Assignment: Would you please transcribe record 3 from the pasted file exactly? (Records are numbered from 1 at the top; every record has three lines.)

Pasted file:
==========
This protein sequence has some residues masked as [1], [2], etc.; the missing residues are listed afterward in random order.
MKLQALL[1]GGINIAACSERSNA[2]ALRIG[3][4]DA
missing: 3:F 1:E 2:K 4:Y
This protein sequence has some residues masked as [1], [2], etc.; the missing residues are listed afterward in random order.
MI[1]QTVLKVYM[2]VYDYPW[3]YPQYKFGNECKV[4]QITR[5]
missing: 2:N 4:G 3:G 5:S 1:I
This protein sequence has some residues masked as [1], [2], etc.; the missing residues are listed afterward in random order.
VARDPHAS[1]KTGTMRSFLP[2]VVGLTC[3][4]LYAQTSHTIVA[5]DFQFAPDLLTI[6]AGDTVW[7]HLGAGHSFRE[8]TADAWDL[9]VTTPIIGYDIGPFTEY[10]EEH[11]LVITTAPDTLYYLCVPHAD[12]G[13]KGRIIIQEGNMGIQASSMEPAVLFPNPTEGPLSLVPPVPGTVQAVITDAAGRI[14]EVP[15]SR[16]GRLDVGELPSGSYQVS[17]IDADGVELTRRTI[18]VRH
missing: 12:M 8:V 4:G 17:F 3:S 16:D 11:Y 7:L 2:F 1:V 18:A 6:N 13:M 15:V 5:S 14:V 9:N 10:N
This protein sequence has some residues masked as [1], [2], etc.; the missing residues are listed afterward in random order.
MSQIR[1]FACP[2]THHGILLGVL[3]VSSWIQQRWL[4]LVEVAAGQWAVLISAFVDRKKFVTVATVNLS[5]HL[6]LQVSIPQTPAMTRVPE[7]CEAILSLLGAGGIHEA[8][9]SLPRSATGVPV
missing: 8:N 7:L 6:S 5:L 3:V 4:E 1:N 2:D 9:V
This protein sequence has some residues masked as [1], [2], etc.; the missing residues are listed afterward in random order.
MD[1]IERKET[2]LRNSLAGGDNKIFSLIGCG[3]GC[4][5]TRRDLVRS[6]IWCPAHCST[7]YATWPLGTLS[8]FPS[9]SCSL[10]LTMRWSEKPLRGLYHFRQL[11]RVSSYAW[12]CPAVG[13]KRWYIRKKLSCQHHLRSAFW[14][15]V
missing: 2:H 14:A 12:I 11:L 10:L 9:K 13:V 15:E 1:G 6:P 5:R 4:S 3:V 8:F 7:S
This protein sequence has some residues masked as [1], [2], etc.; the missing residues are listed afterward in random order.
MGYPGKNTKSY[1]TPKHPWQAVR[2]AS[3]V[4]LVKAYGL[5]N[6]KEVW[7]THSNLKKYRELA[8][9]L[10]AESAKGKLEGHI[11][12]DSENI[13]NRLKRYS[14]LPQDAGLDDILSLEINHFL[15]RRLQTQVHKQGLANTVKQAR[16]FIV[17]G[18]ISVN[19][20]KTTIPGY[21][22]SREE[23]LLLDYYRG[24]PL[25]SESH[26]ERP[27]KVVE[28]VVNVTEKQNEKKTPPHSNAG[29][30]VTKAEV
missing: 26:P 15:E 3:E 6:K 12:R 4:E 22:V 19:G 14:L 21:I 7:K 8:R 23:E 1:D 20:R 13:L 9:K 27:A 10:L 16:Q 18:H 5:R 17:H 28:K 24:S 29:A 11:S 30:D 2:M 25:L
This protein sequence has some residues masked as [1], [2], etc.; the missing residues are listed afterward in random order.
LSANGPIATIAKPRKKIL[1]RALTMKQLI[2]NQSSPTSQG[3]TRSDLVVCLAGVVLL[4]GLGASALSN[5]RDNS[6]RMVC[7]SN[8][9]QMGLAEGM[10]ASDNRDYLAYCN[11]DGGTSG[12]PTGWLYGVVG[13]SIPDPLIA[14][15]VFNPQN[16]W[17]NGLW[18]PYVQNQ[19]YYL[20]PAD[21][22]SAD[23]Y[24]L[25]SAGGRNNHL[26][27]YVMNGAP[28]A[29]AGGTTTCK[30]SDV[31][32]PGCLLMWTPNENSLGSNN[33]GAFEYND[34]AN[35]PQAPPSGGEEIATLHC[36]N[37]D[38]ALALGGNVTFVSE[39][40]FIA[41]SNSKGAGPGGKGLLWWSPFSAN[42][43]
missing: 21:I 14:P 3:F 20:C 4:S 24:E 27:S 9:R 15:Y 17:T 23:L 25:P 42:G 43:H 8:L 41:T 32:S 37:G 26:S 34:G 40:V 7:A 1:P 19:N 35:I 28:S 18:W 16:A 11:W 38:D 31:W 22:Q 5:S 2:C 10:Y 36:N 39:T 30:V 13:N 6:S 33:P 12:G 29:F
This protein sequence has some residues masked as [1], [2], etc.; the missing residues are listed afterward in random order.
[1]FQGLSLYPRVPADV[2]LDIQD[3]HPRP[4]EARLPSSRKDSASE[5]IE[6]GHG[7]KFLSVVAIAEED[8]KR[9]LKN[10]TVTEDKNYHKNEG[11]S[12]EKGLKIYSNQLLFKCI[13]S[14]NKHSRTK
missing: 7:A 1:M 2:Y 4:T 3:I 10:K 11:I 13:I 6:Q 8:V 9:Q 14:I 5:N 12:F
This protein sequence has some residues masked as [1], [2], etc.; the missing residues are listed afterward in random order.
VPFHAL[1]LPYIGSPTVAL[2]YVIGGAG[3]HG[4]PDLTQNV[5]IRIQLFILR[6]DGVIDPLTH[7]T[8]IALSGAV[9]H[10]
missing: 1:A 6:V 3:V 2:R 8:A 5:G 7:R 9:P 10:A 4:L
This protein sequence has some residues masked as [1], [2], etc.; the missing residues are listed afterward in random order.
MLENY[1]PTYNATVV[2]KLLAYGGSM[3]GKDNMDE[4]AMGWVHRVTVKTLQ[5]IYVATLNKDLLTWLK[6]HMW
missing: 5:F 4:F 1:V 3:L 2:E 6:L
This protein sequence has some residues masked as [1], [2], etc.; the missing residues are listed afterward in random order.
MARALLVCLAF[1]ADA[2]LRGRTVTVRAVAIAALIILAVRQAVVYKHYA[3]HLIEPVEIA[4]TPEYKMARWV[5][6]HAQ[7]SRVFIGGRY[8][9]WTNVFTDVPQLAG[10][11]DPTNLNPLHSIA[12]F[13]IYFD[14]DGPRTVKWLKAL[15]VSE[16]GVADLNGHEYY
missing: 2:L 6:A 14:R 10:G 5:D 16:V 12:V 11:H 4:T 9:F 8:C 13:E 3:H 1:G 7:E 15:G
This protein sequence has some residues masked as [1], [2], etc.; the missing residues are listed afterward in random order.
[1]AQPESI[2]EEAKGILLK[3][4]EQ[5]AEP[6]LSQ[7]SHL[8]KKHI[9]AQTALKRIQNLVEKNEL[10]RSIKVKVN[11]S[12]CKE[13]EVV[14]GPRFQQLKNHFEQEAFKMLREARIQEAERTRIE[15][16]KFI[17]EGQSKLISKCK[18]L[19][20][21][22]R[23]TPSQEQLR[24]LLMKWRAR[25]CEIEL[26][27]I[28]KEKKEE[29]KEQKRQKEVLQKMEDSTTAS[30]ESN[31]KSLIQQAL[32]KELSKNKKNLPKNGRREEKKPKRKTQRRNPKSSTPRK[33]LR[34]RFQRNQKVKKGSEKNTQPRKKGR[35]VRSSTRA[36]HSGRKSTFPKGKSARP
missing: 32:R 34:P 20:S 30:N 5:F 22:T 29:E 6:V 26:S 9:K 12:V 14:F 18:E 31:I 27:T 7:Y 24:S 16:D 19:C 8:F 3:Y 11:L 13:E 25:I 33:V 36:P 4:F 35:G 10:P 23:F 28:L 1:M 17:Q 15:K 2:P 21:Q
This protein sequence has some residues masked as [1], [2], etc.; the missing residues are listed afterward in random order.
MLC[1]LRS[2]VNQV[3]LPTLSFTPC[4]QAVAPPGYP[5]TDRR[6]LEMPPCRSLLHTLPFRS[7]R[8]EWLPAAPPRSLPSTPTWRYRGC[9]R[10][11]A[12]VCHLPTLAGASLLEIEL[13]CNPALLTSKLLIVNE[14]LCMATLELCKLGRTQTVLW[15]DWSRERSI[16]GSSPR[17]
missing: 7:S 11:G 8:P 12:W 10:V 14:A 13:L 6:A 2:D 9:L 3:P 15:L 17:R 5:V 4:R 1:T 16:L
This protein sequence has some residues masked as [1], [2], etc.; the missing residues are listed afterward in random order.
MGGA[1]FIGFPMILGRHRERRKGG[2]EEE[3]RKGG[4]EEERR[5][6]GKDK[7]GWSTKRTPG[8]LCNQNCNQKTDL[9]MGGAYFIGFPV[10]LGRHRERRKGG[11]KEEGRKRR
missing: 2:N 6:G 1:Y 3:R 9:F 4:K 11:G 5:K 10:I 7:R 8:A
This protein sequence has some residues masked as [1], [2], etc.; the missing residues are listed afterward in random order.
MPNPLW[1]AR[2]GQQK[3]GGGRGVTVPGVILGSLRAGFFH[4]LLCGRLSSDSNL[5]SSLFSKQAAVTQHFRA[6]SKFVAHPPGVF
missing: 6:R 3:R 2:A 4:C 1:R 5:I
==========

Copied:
This protein sequence has some residues masked as [1], [2], etc.; the missing residues are listed afterward in random order.
VARDPHAS[1]KTGTMRSFLP[2]VVGLTC[3][4]LYAQTSHTIVA[5]DFQFAPDLLTI[6]AGDTVW[7]HLGAGHSFRE[8]TADAWDL[9]VTTPIIGYDIGPFTEY[10]EEH[11]LVITTAPDTLYYLCVPHAD[12]G[13]KGRIIIQEGNMGIQASSMEPAVLFPNPTEGPLSLVPPVPGTVQAVITDAAGRI[14]EVP[15]SR[16]GRLDVGELPSGSYQVS[17]IDADGVELTRRTI[18]VRH
missing: 12:M 8:V 4:G 17:F 3:S 16:D 11:Y 7:L 2:F 1:V 18:A 6:N 13:M 15:V 5:S 14:V 9:N 10:N